There are several order types based on your strategy. Do you want to create limit or market orders by default? A limit order is a buy/sell order for a specific price. You can set this to whatever price you want. When the current coin price matches your desired price, your order will be filled. In a rush? Market orders help to get your order filled immediately as it will fill the first orders shown in the order book for buying or selling. It could be expensive in illiquid markets, so watch out.
Max Open Time Sell
When your Take Profit, Stop-Loss, or whichever setting you use to sell with is triggered, a sell order is placed on your exchange. You decide how many minutes the order stays open with the "Max Open Time Sell". Setting a short max open time sell may help your Hopper to try again quickly, but it could result in your order only being partially filled
Most of you use strategies to purchase assets, but you can also use them to sell! Technical traders use their indicators to inform their trading decisions, and so can you. Enable "Sell based on Strategy" and your Hopper will also follow your strategy's sell signals. If you enable this, your positions will be sold when your TA strategy signals to sell.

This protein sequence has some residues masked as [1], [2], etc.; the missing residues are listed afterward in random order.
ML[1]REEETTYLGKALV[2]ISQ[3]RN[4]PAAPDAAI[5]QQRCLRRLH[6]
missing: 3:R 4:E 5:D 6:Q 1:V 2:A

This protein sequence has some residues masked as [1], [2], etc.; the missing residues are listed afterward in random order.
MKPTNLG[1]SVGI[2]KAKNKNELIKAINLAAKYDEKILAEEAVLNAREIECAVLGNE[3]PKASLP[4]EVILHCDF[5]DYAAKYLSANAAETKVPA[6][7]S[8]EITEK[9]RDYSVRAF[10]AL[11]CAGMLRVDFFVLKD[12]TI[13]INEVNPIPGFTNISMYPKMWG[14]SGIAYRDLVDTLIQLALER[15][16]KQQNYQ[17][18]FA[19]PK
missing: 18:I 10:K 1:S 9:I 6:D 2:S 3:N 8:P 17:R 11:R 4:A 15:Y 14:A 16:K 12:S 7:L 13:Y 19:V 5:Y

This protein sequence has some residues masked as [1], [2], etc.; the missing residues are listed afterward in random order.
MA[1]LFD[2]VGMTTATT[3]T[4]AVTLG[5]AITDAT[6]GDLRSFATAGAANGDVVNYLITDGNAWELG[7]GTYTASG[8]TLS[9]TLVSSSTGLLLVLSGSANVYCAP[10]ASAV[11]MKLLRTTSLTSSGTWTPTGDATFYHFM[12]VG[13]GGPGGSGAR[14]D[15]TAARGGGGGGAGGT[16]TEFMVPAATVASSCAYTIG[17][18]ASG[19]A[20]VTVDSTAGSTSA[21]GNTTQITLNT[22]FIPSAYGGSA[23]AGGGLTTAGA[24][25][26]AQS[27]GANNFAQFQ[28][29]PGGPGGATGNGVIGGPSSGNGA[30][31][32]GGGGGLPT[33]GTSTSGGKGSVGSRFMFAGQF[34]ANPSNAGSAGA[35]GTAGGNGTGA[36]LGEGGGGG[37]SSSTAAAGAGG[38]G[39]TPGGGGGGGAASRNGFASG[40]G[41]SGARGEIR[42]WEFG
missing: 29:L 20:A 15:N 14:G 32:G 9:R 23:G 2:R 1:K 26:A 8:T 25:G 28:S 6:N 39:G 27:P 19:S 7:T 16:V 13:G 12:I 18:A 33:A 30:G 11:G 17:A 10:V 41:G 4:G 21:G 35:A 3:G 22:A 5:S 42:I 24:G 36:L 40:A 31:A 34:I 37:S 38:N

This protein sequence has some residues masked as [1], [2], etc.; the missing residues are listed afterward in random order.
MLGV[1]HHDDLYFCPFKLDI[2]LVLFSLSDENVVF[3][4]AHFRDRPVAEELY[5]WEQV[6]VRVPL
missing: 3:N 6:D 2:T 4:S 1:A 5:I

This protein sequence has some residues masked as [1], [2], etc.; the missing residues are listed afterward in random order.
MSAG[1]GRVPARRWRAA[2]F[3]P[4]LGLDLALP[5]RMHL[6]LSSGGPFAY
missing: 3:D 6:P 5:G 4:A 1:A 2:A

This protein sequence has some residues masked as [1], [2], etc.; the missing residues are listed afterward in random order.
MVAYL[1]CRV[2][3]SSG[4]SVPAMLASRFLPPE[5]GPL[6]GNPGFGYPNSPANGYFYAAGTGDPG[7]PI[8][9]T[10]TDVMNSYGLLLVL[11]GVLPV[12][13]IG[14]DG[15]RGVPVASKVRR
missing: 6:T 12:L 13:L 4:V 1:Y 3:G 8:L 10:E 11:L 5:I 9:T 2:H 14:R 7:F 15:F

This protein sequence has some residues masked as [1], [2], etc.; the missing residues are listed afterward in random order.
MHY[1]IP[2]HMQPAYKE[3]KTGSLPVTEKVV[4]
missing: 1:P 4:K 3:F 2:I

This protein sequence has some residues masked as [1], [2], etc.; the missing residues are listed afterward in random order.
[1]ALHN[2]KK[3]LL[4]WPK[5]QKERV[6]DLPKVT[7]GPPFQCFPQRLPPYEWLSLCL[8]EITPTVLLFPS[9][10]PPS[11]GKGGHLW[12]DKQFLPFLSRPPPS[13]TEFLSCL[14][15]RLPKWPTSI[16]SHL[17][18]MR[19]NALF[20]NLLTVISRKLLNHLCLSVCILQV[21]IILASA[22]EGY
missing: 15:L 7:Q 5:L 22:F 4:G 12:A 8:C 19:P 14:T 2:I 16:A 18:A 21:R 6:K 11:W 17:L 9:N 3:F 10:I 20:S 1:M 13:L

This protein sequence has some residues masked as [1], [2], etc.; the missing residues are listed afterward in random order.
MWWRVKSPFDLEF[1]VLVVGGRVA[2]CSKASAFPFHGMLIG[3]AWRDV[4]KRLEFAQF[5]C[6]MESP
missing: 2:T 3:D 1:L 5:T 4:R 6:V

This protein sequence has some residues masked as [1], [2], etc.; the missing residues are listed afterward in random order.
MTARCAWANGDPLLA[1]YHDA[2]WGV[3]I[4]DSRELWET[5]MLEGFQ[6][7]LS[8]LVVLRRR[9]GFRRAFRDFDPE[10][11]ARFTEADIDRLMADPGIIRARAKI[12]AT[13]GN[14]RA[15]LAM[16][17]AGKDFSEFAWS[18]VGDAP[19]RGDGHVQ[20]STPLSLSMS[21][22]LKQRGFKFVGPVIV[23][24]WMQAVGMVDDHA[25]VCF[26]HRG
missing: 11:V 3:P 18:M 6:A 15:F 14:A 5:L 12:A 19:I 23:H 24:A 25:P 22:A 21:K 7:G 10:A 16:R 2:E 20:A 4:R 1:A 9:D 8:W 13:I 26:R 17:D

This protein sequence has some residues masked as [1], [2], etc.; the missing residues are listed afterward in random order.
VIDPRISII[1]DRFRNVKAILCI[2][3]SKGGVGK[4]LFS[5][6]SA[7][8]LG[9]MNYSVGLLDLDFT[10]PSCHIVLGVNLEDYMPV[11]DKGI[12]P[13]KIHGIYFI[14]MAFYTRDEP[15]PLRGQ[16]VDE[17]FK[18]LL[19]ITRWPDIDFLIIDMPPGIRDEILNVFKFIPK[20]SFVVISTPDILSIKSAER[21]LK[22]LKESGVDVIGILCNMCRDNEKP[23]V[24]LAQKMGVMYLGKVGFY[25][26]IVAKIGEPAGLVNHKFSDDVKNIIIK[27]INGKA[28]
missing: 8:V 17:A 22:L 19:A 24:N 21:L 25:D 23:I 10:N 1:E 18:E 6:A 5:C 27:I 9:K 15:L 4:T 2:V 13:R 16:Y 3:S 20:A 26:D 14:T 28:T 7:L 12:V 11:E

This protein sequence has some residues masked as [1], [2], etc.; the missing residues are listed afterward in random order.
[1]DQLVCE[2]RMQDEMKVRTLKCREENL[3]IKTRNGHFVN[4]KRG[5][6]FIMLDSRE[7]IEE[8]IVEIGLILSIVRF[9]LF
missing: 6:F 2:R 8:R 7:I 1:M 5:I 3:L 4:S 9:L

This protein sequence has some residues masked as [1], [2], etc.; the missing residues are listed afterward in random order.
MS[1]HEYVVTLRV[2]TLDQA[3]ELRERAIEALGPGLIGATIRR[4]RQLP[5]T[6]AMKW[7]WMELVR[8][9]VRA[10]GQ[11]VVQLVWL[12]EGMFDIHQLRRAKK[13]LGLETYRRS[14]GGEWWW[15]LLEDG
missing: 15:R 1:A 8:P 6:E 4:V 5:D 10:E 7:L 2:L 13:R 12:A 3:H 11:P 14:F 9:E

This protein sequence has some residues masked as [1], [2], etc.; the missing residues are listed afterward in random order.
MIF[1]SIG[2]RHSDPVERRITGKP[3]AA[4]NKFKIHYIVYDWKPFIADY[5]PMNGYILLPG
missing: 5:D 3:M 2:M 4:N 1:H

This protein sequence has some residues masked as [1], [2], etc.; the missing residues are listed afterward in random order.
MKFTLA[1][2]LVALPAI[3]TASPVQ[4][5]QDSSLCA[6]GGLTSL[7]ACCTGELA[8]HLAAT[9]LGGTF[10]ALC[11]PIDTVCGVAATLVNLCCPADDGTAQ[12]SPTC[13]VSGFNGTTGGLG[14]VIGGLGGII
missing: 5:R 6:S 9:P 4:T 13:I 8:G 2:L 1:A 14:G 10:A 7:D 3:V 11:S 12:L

Note: With this setting enabled positions could be sold with loss.
The other configurable option is "Hold assets when new target is the same". If your Hopper is trying to sell a coin, but your TA strategy indicates that your Hopper should buy that coin instead, your Hopper will not sell your current coin even if it reaches your chosen take profit percentage or TSL.
The Stop-loss is not a tool to make a profit but rather to minimize losses. It may feel counter-intuitive to use it, but it's vital for any trader! For example, if 60% of your buys are positive and 40% negative, then your Stop-Loss will help filter out the bad buys. If you don't use a stop-loss, then you will end up with what we call "bags" - positions in a deep loss that you should've sold earlier.